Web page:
ON TUESDAY, NOVEMBER 3, THREE WEEKS AFTER I wrote this column, California voters narrowly defeated Proposition 9. In case you missed it, that was the ballot initiative that would have cut off funding for nuclear power in California through securitization or any other fancy financing for stranded costs. A "yes" vote would have told utilities, in effect, to "take these bonds and shove it."
But the voters said "no," however, and I'll tell you why - even before the first ballot was cast.
In the end, Prop 9 failed for the same reason that George McGovern lost to Richard Nixon in 1972. The moment had come and gone. As McGovern discovered, the anti-war passions of 1968 could not be rekindled four years later to spark a crusade and a run for President. The war, in fact, was already over. We just didn't know it yet. Today, as then, crusades have fallen out of fashion. Are utilities getting a free ride? Maybe, but who believes that's more important than risking chaos in bond markets?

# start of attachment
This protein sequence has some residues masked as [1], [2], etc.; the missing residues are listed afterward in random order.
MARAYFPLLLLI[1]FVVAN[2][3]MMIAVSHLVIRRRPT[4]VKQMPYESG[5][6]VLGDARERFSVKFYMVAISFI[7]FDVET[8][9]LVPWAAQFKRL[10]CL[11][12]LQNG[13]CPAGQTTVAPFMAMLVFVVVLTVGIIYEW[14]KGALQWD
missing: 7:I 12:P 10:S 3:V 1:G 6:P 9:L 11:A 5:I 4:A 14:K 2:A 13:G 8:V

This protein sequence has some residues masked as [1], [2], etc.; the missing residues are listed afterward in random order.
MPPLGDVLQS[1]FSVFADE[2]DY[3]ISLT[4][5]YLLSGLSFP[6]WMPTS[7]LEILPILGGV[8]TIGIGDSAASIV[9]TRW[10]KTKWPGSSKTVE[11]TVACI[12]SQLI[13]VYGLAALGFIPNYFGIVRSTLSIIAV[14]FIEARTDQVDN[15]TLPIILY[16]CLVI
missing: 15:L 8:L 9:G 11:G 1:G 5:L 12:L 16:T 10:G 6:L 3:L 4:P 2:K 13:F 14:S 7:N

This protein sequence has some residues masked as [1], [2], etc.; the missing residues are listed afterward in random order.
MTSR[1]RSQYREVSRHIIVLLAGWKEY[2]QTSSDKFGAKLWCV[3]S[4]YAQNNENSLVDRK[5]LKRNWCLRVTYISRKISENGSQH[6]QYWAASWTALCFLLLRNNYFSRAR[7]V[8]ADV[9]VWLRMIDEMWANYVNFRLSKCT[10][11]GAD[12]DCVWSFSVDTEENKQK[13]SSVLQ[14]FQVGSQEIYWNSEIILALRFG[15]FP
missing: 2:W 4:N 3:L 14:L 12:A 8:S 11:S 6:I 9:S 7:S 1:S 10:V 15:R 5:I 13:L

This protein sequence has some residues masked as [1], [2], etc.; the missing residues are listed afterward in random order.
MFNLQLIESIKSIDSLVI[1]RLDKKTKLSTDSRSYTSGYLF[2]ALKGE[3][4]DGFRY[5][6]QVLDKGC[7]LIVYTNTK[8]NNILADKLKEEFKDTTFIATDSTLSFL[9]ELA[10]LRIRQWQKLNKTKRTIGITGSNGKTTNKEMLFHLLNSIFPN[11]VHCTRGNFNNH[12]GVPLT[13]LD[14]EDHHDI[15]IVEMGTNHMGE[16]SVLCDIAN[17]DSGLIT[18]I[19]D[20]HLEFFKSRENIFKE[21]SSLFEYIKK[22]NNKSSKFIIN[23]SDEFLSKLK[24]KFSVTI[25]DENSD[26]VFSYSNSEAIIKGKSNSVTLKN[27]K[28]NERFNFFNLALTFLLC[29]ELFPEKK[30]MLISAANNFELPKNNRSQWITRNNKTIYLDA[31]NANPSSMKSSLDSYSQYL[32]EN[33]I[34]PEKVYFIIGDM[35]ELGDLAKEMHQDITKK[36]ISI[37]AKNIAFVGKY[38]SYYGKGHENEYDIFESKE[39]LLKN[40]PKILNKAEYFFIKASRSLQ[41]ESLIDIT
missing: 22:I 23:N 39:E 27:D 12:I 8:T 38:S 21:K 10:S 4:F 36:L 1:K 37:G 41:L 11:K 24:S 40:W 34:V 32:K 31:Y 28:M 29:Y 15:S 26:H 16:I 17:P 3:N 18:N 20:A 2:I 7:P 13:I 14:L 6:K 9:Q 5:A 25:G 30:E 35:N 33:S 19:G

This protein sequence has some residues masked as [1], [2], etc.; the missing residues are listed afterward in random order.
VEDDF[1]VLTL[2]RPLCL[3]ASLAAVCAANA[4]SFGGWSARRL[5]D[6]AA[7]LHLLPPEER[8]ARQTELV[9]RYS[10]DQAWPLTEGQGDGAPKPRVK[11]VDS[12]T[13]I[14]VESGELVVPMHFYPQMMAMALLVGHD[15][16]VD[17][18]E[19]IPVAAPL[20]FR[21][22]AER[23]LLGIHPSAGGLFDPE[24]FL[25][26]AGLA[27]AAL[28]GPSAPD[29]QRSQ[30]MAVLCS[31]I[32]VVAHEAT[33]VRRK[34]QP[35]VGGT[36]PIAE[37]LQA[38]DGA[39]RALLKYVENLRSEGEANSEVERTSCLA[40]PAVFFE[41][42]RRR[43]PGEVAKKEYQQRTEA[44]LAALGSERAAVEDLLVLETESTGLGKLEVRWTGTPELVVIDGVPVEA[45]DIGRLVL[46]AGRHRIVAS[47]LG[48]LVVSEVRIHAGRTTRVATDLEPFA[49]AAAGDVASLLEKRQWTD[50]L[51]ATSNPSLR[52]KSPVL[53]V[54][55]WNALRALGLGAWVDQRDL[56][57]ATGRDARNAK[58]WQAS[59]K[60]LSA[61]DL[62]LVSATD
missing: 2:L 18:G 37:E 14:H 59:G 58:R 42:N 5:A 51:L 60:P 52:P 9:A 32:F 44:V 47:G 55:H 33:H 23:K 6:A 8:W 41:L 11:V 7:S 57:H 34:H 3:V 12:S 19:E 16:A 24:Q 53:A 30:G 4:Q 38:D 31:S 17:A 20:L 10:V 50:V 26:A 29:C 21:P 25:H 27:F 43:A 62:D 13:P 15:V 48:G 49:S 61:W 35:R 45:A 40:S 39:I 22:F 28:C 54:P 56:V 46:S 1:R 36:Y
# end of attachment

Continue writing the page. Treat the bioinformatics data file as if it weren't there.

ON OCT. 13 I INTERVIEWED HARRY SNYDER, of Consumers Union, the nonprofit publisher of Consumer Reports magazine and a prime mover behind Proposition 9. Snyder, the senior advocate for the West Coast office of Consumers Union, sounded a bit like I imagine I did back in 1972. As we talked, it occurred to me that he might be living in the past. He hasn't yet figured out that the anti-nuclear and anti-business fervor of the late 70's and early 80's has faded too far too fast for voters to risk putting state or local governments into default, just because they might feel miffed at not being consulted when California legislators bowed to industry pressure and allowed recovery of stranded costs in Assembly Bill 1890, the state's primary electric restructuring statute.